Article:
Five things you never knew about UBC Forestry

Five things you never knew about UBC Forestry

Do you imagine Forestry to be all about trees and lumberjacks? Well, it’s so much more!

UBC’s Faculty of Forestry is ranked as one of the top in the world for its education and research. It offers the chance to study one of six science-based degrees, which will help you master topics including climate change, conservation and globalization, forest genetics, ecology, resource management, urban biodiversity, and more.

UBC Forestry also provides you with ample opportunities to get out of the classroom. You’ll be able to focus on the areas of your degree you find most interesting with on-site research, travel, and co-op work placements. A Forestry degree will challenge you academically, and provide a foundation for a wide selection of sought-after careers.


Why choose UBC Forestry?


Here are five facts about this unique faculty:


  1. The UBC Forest Sciences Centre is built to look like a forest inside, with live plants and trees in the atrium and a treehouse study area exclusively for Forestry students.


  1. UBC Forestry has two research forests totaling more than 15,000 hectares in Maple Ridge and Williams Lake, British Columbia. UBC Vancouver is also surrounded by 750 hectares of forest, letting you study in a wooded environment.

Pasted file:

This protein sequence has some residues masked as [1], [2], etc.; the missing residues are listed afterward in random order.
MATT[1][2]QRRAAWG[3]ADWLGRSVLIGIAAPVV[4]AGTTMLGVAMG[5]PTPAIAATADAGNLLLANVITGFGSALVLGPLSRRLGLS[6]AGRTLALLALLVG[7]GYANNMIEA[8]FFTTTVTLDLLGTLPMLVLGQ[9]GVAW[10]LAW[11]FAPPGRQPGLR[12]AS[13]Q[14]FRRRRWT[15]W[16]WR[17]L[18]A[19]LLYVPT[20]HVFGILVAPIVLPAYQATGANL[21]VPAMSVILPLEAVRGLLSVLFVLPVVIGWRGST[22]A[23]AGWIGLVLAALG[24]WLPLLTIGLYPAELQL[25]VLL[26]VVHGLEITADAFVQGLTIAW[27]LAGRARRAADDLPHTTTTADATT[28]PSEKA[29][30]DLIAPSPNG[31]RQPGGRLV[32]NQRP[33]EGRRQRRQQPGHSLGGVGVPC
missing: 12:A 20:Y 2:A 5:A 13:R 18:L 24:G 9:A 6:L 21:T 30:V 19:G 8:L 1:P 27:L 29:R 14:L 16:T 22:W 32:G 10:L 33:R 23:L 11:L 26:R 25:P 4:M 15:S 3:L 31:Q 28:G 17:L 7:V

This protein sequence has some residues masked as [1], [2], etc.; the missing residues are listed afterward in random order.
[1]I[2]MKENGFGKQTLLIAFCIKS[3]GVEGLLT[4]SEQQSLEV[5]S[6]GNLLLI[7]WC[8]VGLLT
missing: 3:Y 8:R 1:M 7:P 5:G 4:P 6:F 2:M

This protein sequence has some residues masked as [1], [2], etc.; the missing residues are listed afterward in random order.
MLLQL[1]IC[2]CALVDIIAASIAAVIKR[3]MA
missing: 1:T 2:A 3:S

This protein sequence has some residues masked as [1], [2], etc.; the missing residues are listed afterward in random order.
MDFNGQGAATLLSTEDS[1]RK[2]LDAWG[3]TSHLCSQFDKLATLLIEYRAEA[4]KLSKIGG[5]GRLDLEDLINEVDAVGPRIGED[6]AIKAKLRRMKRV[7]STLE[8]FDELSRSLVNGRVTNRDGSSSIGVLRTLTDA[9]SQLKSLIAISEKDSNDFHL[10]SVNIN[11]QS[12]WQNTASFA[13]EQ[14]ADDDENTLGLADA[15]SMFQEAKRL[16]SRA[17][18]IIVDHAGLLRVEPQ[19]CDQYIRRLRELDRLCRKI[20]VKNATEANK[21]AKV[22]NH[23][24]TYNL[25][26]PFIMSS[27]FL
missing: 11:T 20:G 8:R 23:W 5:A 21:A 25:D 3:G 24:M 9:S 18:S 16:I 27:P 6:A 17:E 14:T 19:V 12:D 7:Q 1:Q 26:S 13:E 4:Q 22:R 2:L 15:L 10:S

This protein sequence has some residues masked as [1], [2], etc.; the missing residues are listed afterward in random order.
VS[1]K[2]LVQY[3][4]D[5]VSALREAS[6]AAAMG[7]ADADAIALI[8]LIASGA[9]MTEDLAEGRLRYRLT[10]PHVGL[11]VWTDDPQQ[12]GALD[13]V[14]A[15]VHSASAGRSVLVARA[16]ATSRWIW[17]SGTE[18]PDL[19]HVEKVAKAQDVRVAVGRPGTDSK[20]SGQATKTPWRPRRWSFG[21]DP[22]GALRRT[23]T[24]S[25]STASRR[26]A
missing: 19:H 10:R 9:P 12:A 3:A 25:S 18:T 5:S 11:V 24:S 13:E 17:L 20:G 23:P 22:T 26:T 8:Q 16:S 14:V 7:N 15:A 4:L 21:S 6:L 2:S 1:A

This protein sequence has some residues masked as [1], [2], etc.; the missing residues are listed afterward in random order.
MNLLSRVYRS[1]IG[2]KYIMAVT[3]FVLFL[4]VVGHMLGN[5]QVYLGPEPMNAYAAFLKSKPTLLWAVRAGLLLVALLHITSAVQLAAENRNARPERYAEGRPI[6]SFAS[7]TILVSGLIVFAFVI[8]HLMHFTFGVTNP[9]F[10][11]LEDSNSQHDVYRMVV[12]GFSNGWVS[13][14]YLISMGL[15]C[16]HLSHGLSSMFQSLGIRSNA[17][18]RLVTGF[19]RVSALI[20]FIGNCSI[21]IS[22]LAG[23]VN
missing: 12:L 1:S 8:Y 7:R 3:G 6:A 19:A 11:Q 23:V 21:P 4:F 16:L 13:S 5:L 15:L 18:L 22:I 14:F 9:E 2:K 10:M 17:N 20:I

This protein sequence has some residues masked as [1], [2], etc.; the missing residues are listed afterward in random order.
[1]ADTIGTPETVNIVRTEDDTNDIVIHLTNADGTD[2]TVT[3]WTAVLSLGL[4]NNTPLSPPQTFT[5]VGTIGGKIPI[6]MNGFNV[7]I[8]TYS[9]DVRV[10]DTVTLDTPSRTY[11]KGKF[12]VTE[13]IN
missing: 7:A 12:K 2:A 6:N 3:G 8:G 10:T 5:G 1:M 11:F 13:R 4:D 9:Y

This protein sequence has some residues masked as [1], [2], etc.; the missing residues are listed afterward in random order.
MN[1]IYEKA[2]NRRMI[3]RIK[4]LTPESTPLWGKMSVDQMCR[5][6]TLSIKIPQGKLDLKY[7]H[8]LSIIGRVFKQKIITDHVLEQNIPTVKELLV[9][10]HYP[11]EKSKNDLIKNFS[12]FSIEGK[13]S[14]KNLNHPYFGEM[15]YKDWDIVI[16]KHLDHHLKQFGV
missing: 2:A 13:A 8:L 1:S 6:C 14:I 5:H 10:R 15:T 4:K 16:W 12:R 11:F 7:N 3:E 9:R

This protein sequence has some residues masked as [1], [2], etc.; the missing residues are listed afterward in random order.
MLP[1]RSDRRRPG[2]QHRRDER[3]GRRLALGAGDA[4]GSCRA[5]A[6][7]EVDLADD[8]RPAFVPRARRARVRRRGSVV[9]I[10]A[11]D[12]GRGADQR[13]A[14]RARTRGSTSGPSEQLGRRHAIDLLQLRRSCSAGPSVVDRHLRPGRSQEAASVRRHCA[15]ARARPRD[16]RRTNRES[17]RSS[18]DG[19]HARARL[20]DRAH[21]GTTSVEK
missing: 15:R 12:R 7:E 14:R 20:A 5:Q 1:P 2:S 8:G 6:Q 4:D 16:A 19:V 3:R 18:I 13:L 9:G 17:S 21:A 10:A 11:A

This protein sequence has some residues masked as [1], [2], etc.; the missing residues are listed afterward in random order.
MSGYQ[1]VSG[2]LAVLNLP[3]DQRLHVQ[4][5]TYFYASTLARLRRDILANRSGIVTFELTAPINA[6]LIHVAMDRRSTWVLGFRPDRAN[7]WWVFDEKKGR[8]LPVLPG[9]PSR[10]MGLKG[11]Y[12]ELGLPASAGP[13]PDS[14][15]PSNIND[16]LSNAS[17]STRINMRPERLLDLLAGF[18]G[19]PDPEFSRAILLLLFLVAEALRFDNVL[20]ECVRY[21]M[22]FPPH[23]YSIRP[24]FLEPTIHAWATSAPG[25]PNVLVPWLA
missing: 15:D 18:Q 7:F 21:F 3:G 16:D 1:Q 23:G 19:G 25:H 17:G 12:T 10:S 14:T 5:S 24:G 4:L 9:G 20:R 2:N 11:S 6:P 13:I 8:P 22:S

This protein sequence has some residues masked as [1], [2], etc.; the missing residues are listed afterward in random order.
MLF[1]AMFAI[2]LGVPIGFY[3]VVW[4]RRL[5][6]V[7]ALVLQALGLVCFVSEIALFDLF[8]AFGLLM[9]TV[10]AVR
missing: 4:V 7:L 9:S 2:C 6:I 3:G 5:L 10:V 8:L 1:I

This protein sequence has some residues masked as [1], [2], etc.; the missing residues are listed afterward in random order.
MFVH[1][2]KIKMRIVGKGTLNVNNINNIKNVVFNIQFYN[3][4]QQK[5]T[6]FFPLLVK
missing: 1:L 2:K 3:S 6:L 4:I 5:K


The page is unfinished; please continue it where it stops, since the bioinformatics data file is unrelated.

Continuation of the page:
1. The Forestry Undergraduate Society oversees the Christmas Tree Farm at the UBC Farm, and fundraises by selling environmentally safe and responsibly grown Douglas Firs every December.


  1. UBC’s Forestry faculty was part of a team that developed the world’s first fully-compostable and biodegradable medical mask for COVID-19.


  1. Last year, UBC Forestry professor Nicholas Coops was awarded the prestigious Marcus Wallenberg Prize, known as the “Nobel Prize of Forest Research” for his work in satellite imagery analysis and climate change.


The student scoop

Noa Berman Mayer UBC Student Story

Want to learn more about studying in the Forestry Faculty? Meet Noa, who began her UBC journey in the Faculty of Arts before she chose to focus exclusively on environmentalism and conservation with a Forestry degree.



Share this post